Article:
There will always be some noise in the time and frequency domains when using an oscilloscope to check the stability of your power supply voltage. Your objective as a PCB designer is to locate different sources of noise and take action to minimize them.
Basic actions such as filtering and decoupling capacitors are suitable for specific noise sources, but when working with very rapid digital signals (less than ~1 ns rise time, per Rick Hartley), they will not offer adequate decoupling. Knowing how various noise sources manifest in the frequency and temporal domains aids in the identification of your noise sources as part of PCB design, especially in the analysis of power integrity and signal integrity. Here’s how to identify ripple voltage in your PDN and how it might lead to power integrity issues in your board from ripple voltage sources and other noise sources.
Causes of Ripple Voltage and Power Supply Noise
There are four types of intrinsic noise on your PCB’s power rails and from your power supply:
In the frequency domain, there is random noise. Over the whole frequency range, this noise manifests as thermal noise, also known as Johnson-Nyquist noise. This white noise, or noise that is dispersed throughout the whole frequency spectrum, is Gaussian (that is, variations in temporal magnitude occur according to a Gaussian process).
Changing sounds. This can be seen on the output of a switching regulator (buck-boost converter, flyback/forward converter, VRM, etc.) at particular frequencies. The PWM signal that the converter uses to switch one or more FET drivers is the source of this noise.
Although this kind of oscillation resembles a power conversion ripple, it is not the same. This results from the PDN’s parasitic inductance and capacitance. An IC draws a sudden current when it changes states or output levels, resulting in a brief oscillation that is frequently referred to as a ripple voltage. The power rails may exhibit this transient response even in the case of regulated supply voltage.
It is your responsibility as a designer to predict when each of these various noise sources will be noticeable and to take action to either eliminate or reduce them.
We haven’t talked about the fifth source of noise, but it has to do with the PWM switching noise in a switching regulator, as was previously explained. A switching regulator’s output will include conducted electromagnetic interference (EMI) at frequencies of around kHz, which is capable of readily causing a current to flow through a circuit downstream.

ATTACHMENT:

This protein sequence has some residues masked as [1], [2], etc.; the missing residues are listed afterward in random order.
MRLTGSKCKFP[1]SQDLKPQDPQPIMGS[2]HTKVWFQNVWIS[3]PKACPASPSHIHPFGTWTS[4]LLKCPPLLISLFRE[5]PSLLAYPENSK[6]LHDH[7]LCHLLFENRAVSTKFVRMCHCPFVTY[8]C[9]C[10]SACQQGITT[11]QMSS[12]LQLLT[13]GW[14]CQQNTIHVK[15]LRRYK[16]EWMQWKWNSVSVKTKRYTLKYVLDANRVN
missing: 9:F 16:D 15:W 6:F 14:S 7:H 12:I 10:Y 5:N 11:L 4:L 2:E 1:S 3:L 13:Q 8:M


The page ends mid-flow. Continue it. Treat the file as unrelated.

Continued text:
A switching regulator has the ability to introduce noise into a downstream circuit through radiated EMI, even if this EMI is typically eliminated through filtering. The parasitic inductance of downstream circuits is large enough (typically ~nH) in regulators that produce sufficient current (~5 A or more) to induce a sizable voltage spike. This increase may be significant enough to result in accidental switching and raise bit error rates. This will, at the very least, cause a downstream IC’s jitter and phase noise to rise.
Ripple Voltage: Power Rail Ringing or Smoothing Capacitor Ripple?
The main distinction between transitory ringing and ripple from a smoothing capacitor is the oscillation’s apparent frequency. When converting a 60 Hz or 50 Hz sinusoidal power supply to its absolute value, a rectifier bridge is utilized for AC-DC conversion. A smoothing capacitor is then employed to convert the absolute value of the signal to a DC signal. There is a ripple in the rectifier’s output at twice the frequency of the input AC signal because the smoothing capacitor in the rectifier bridge discharges twice a cycle. A bandstop filter can lessen the effects of this specific frequency. The output is still unregulated as a result, thus if the load impedance changes, the voltage that the load sees will also change.
Typically, an AC-DC converter’s output—which is essentially an uncontrolled power source—is fed into a regulator, which is typically a switching regulator. A regulator’s purpose is to maintain the output voltage in the face of variations in the output’s load, which frequently occurs when working with nonlinear circuit components (transistors, diodes, etc.). Up to a certain maximum value, the gadget outputs some current while maintaining a steady voltage. A diode and switching a FET driver that is powered by a PWM single offer regulation. This reduces ripple from a rectifier bridge as a result, but it also causes the previously noted switching noise.
A power regulator’s noise is not a low-frequency, smooth oscillation. Rather, it manifests as a frequency-domain high-Q peak, often observed at frequencies of approximately 100 kHz.
Now compare this to a voltage that is transiently rippled. Higher frequencies that match to the PDN’s damped transient oscillation frequency are where the transient ripple voltage manifests itself. Although it could look as a damped oscillation on the PDN, this usually manifests as an underdamped oscillation during a single switching event. Another way to see this would be as a forced oscillation, such in the signal trace below.
The propagation of a transient ripple voltage across a system is depicted in Fig. 3 below. In order to account for parasitics, you will need to use a post-layout tool to mimic the behavior of your PDN design during the schematic and PCB design phases. In order to guarantee that the ripple voltage in your integrated circuits is smaller than the noise margin, the PDN impedance must be kept below a certain target value.